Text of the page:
Rocky and complex like a sandy underwater canyon, the Alexander Springs vent is truly lovely. On the day that I visited, there were only a few people near the vent (and only a few people in the park): three scuba divers and a free diver. How wonderful it is to visit these springs in the off season!
Above water view of the Alexander Springs vent.
Underwater views of the Alexander Springs vent.
Like Silver Glen and Salt Springs, Alexander Springs is smack in the middle of the Ocala National Forest conservation lands. It is the southernmost of the big Ocala NF springs and its long run meanders 13,000 m through the forest before entering the St. Johns River south of Lake Dexter.
Google Earth image of the landscape around Alexander Springs.
Closer Google Earth image of Alexander Springs.
The run is narrow and intimate feeling, with some slight braiding.
The Alexander Springs run a short way downstream from the headspring.
Like several other of the St. Johns River springs (Salt, Silver Glen, Volusia Blue, Gemini, and to some extent, DeLeon), Alexander Springs is a bit salty (conductivity = 1070, http://www.sjrwmd.com/springs/alexander.html) due to ancient sea water that was trapped in the aquifer thousands of years ago. The conductivity would be higher if the water that discharged from the spring were only that trapped seawater, but the seawater combines with the freshwater that recharges the aquifer continuously before it discharges. The discharge of the spring is relatively high (100 cfs) and the spring is fairly low nutrient (nitrate = 0.55 mg/L and phosphate = 0.04 mg/L). For comparison, the nitrate concentrations of the nutrient-rich Suwannee River springs ranged from 1.8-5.7 mg/L and the phosphate concentrations ranged from 0.03-0.08 mg/L. Nutrient enrichment of nitrate is more common than phosphate in Florida springs because nitrate travels more readily through the soil than phosphate. With the relatively low nutrient concentrations in Alexander Springs, I was very surprised to see dense algae just below the headspring.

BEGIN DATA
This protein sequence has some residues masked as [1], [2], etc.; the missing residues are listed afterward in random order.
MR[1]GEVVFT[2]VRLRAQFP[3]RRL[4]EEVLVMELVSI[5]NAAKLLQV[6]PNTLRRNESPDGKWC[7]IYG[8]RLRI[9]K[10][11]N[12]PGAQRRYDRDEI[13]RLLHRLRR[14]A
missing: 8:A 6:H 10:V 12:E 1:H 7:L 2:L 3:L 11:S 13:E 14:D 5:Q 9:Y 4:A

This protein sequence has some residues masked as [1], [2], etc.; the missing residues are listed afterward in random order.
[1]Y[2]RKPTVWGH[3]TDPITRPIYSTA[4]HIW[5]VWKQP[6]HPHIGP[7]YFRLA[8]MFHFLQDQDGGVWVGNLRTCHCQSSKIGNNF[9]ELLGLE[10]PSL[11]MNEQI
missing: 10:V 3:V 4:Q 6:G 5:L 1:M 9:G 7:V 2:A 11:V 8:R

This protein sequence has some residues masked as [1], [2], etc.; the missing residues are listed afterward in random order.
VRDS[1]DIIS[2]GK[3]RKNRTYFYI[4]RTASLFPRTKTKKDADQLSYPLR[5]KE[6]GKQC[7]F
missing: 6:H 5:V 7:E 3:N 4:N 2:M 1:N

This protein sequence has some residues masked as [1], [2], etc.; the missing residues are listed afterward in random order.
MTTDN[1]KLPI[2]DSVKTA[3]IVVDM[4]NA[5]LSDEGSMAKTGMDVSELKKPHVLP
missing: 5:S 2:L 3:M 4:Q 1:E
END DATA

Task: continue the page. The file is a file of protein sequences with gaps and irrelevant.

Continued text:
Algae blanketing the bottom of the Alexander Springs run. It is a pretty color anyway…
Eelgrass (Vallisneria americana) poking through the filamentous algae.
The bright green algae abated downstream and gave way to abundant eelgrass, although even here the leaves were covered a thin layer of algae. However, the eelgrass and other vegetation provided habitat for a remarkable number of fish.
Eelgrass waving in the flow of Alexander Springs.
Spadderdock (Nuphar luteum) in the Alexander Springs run. The bright yellow ball in the foreground is a spadderdock flower; the flowers do not really open like a lotus, but rather stay like a ball even when mature.
The fish species richness (total number of species) of Alexander Springs was among the highest that I measured among all the springs that I sampled (17 species vs. 25 for Volusia Blue and 19 for Gemini) and the diversity was the highest of all of the springs (2.16 vs 2.13 for Volusia Blue) despite the algae and a fair amount of silt along the banks. There also were more of the larger fish, sunfish (Lepomis sp.), largemouth bass (Micropterus salmoides), and lake chubsuckers (Erimyzon succetta), than in any other spring that I surveyed. At one point, there were so many fish that I had to stop the video and count frame by frame.
Largemouth bass, chubsuckers and a golden shiner or two (Notemigonus chrysoleucas) milling around in the run of Alexander Springs.
Loads of big golden shiners and a few chubsuckers in the run of Alexander Spring.
An otherwordly shot of a chubsucker.
It is interesting how much fish vary morphologically. A readear sunfish (Lepomis microlophus) that looked like it was missing most of its pigment roamed through the videos. And among all of the springs, I have regularly seen largemouth bass that are stripe-less.
Both the redear sunfish and largemouth bass in this photo look somewhat pigment-less. What are they looking for? Perhaps the fish exodus in the following video…
These are either some curious fish or something was behind them…